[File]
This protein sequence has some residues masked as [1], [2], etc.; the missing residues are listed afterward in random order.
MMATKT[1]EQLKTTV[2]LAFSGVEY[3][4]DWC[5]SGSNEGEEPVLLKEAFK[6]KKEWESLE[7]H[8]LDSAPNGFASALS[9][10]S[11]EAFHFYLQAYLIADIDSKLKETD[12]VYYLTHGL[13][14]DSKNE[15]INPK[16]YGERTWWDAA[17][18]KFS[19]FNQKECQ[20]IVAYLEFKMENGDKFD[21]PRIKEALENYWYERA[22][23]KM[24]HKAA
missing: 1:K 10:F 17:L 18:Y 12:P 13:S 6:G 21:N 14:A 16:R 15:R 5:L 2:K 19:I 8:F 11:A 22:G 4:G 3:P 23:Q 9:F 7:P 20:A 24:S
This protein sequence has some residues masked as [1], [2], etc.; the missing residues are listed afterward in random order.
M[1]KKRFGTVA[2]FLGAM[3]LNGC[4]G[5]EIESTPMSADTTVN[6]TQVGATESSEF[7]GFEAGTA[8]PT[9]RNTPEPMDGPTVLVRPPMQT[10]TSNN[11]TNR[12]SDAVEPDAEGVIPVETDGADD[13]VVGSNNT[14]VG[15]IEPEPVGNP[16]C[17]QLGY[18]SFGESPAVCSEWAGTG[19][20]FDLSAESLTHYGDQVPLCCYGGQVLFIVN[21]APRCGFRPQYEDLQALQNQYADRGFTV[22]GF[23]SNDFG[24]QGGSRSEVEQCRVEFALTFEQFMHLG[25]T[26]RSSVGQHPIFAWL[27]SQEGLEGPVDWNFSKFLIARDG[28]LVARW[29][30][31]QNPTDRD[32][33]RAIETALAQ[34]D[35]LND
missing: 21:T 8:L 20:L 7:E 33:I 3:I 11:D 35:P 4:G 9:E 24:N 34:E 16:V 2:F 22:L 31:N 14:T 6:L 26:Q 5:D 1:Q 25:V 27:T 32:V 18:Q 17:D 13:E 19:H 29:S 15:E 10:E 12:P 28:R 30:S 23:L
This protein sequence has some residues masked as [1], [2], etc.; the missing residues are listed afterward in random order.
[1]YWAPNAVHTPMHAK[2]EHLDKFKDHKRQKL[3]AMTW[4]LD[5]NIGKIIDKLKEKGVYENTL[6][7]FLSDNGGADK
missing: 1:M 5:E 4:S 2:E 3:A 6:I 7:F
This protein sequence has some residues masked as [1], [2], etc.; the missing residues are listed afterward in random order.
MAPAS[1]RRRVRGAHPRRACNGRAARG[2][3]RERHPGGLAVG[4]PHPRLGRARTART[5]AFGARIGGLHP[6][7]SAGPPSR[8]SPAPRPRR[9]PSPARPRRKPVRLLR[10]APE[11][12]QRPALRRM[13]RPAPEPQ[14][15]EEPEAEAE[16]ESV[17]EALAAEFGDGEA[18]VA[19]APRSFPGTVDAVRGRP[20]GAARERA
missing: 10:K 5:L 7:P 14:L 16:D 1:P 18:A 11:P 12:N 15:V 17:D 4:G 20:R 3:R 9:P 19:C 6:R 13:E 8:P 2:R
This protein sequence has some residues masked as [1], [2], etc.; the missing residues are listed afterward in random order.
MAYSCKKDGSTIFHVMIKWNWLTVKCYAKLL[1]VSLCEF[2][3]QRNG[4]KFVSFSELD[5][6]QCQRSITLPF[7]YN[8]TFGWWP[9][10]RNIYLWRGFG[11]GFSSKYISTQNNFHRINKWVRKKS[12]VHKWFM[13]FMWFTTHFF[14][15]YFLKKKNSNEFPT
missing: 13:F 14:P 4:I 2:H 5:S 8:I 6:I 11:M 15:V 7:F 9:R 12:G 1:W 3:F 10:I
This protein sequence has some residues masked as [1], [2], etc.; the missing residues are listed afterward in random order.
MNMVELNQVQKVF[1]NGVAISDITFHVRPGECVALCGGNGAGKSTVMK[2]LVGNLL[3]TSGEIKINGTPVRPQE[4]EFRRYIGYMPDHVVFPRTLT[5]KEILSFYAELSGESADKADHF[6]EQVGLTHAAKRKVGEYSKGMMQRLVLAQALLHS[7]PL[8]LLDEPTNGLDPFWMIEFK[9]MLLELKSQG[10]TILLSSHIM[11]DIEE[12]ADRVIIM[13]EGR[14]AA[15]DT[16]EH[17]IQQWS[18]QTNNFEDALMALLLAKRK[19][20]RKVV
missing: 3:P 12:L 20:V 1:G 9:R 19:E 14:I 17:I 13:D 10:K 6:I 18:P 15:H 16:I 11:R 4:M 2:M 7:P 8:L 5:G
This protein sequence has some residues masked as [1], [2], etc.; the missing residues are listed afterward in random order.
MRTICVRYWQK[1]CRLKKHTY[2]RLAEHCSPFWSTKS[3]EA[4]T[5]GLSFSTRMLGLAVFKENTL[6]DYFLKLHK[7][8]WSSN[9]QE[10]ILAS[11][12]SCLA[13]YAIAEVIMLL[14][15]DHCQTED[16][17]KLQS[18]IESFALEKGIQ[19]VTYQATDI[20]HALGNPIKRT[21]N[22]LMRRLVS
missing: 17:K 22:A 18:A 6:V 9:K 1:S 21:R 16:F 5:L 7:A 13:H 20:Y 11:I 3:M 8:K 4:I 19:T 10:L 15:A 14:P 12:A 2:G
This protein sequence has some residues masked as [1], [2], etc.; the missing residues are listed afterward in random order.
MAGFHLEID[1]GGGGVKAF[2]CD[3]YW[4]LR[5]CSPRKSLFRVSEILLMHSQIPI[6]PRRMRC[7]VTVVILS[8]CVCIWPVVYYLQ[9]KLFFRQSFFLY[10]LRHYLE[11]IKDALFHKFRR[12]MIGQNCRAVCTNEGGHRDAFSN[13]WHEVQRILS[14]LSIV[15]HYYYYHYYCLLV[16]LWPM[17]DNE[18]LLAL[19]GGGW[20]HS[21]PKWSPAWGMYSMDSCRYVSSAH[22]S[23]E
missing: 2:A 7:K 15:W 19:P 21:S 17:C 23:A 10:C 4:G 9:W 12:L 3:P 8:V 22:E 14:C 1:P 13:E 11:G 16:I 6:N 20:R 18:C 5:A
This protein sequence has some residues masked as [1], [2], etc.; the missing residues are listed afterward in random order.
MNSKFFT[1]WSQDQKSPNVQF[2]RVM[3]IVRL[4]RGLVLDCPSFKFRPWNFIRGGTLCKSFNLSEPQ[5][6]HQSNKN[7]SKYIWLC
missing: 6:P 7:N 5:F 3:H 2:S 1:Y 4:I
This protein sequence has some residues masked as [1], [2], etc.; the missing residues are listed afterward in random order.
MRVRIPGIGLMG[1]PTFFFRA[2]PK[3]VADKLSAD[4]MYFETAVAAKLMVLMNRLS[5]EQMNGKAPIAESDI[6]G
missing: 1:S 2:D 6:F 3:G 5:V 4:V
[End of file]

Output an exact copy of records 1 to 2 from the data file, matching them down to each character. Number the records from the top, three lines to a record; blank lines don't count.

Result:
This protein sequence has some residues masked as [1], [2], etc.; the missing residues are listed afterward in random order.
MMATKT[1]EQLKTTV[2]LAFSGVEY[3][4]DWC[5]SGSNEGEEPVLLKEAFK[6]KKEWESLE[7]H[8]LDSAPNGFASALS[9][10]S[11]EAFHFYLQAYLIADIDSKLKETD[12]VYYLTHGL[13][14]DSKNE[15]INPK[16]YGERTWWDAA[17][18]KFS[19]FNQKECQ[20]IVAYLEFKMENGDKFD[21]PRIKEALENYWYERA[22][23]KM[24]HKAA
missing: 1:K 10:F 17:L 18:Y 12:P 13:S 6:G 21:N 14:A 16:R 15:R 5:L 2:K 19:I 8:F 11:A 22:G 4:G 3:P 23:Q 9:F 7:P 20:A 24:S
This protein sequence has some residues masked as [1], [2], etc.; the missing residues are listed afterward in random order.
M[1]KKRFGTVA[2]FLGAM[3]LNGC[4]G[5]EIESTPMSADTTVN[6]TQVGATESSEF[7]GFEAGTA[8]PT[9]RNTPEPMDGPTVLVRPPMQT[10]TSNN[11]TNR[12]SDAVEPDAEGVIPVETDGADD[13]VVGSNNT[14]VG[15]IEPEPVGNP[16]C[17]QLGY[18]SFGESPAVCSEWAGTG[19][20]FDLSAESLTHYGDQVPLCCYGGQVLFIVN[21]APRCGFRPQYEDLQALQNQYADRGFTV[22]GF[23]SNDFG[24]QGGSRSEVEQCRVEFALTFEQFMHLG[25]T[26]RSSVGQHPIFAWL[27]SQEGLEGPVDWNFSKFLIARDG[28]LVARW[29][30][31]QNPTDRD[32][33]RAIETALAQ[34]D[35]LND
missing: 21:T 8:L 20:L 7:E 33:I 3:I 11:D 35:P 4:G 9:E 24:N 34:E 16:V 2:F 22:L 31:N 14:T 6:L 26:Q 5:D 1:Q 25:V 27:T 32:V 18:Q 17:D 13:E 19:H 29:S 15:E 10:E 12:P 28:R 30:S 23:L